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It’s time to start asking hard questions about treatment foster care near you

It’s time to start asking hard questions about treatment foster care near you

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[Photo by Petra Bensted via Flickr.]

Across the country, the number of kids in need of foster care is soaring.

Some states, like Illinois and Arizona, have seen their foster care population rise nearly 50 percent in the last six years, and numbers are creeping up across the board — spurred in large part by the country’s simmering opioid epidemic.

Most of the kids taken into state custody end up in standard foster homes, managed by state child welfare agencies. But some are put into what’s called treatment foster care, an opaque realm of foster care reserved for highly traumatized children. Unlike traditional, state-run foster care, treatment foster care (called therapeutic foster care in some states) is managed and overseen entirely by for-profit and nonprofit companies.

On the surface, the idea makes sense: some kids have higher needs than a regular foster home can handle, so the best thing to do is put them in specialized homes, managed by behavioral health companies with expertise in dealing with things like PTSD or, sometimes, violent or sexually aggressive behavior.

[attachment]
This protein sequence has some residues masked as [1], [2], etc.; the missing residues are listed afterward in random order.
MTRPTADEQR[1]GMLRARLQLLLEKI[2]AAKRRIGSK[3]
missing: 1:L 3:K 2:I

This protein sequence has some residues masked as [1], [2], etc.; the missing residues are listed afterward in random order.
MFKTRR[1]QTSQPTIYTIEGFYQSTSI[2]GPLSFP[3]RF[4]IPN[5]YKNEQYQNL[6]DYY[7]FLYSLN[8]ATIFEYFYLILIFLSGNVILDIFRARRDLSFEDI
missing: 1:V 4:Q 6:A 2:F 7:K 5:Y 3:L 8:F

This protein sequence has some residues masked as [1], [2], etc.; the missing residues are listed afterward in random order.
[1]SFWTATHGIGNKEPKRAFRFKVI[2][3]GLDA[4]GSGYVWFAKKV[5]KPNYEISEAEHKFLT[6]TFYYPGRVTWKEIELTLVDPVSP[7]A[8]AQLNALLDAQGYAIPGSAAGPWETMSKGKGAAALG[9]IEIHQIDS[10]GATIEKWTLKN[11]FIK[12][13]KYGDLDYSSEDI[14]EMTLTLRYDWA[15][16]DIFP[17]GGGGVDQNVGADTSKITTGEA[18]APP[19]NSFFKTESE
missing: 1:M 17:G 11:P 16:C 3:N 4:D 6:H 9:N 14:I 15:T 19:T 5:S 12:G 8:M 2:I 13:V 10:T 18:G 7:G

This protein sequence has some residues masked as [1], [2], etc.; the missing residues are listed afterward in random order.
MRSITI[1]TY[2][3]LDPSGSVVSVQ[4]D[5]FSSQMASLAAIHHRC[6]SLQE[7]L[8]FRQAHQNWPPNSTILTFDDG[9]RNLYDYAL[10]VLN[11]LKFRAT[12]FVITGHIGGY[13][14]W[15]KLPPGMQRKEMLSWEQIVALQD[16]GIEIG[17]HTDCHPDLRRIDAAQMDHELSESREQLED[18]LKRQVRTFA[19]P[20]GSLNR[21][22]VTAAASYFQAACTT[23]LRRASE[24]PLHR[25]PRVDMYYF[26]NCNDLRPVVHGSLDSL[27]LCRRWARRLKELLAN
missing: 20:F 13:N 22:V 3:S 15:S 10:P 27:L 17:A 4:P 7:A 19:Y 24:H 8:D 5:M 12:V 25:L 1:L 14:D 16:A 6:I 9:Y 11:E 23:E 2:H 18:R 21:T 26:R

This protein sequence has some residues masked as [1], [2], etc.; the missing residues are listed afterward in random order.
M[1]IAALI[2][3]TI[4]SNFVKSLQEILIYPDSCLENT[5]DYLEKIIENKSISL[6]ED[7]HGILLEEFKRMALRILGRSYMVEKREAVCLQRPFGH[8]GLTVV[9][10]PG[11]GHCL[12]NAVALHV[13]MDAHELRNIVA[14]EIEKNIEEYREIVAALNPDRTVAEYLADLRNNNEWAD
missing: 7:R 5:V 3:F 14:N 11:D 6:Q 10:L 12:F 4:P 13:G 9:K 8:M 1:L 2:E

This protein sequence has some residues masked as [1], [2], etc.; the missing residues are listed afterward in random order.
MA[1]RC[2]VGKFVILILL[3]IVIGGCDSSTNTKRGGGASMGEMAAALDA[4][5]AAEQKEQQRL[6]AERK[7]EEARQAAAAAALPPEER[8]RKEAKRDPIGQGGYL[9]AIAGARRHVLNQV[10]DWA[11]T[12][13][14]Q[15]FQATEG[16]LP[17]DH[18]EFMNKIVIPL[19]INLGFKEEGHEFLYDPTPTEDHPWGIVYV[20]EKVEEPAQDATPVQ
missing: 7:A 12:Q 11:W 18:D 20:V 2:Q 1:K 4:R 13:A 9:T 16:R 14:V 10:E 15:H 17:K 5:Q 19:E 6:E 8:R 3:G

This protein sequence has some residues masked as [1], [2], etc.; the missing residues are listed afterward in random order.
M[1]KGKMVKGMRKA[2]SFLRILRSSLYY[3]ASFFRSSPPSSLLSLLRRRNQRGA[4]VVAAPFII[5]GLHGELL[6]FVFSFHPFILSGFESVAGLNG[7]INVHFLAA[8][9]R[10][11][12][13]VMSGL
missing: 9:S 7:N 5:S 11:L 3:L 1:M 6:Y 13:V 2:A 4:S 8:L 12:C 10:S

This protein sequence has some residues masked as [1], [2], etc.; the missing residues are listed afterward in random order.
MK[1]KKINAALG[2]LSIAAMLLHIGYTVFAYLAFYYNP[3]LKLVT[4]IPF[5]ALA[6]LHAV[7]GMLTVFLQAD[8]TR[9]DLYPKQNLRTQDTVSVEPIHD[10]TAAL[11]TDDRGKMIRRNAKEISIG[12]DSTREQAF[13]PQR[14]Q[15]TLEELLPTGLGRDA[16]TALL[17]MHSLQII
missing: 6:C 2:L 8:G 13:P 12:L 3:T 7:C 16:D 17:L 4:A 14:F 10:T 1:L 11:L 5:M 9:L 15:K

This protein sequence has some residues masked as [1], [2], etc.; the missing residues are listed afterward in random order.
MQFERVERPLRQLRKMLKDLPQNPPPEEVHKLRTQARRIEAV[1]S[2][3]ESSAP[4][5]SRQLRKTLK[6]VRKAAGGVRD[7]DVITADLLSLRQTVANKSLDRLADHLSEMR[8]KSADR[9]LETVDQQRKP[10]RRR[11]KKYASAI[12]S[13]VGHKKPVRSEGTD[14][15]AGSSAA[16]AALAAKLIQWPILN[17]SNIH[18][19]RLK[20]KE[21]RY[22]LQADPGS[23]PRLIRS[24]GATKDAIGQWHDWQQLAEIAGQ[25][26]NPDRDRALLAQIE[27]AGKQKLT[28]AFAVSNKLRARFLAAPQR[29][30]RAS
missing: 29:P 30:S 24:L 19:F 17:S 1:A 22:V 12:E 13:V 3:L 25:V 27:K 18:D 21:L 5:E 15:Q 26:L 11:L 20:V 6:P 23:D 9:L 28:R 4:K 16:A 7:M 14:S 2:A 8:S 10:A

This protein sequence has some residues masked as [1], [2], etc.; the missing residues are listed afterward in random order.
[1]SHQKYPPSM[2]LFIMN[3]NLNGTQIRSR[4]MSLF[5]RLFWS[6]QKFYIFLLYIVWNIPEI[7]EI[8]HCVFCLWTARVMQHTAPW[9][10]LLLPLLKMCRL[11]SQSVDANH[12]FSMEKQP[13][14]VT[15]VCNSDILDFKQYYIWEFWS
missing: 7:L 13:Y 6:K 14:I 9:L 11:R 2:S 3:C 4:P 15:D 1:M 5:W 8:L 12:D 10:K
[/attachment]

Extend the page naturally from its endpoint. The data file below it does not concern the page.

But the quality — and safety — of treatment foster programs varies widely from state to state.

There is no national definition of treatment foster care, and no federal standards for the services treatment foster care programs provide to kids.

“There’s confusion in the states about the quality standards that should be assured,” in large part because of that lack of federal guidance, said Laura Boyd, a policy director at the Family Focused Treatment Association, a nonprofit that represents treatment foster care programs.

Take New Mexico for example. That state doesn’t require treatment foster care companies to be accredited or to use evidence-based treatment models, which, critics say, means kids who get placed in treatment foster care most often don’t get the mental health services they need.

It also means that many kids are put into treatment foster care who shouldn’t be there —especially teenagers, who are disproportionately placed in treatment programs for behavior not uncommon for their age, like smoking pot or sneaking out at night with friends.

Ezra Spitzer, director of the Albuquerque-based foster care advocacy nonprofit NMCAN, calls this “creating a clinical diagnosis for teenagerhood.” He estimates that 80 percent of teens in New Mexico’s system are placed in treatment foster care programs, oftentimes run by companies with histories of safety lapses and legal problems. It’s not supposed to be that high — the share of kids placed in treatment programs should be a small portion of the overall foster population.

Inappropriate placements in a strict, tightly-regulated treatment foster home environment can cause some teens to act out more, often landing them in residential treatment centers or even juvenile detention, Spitzer says.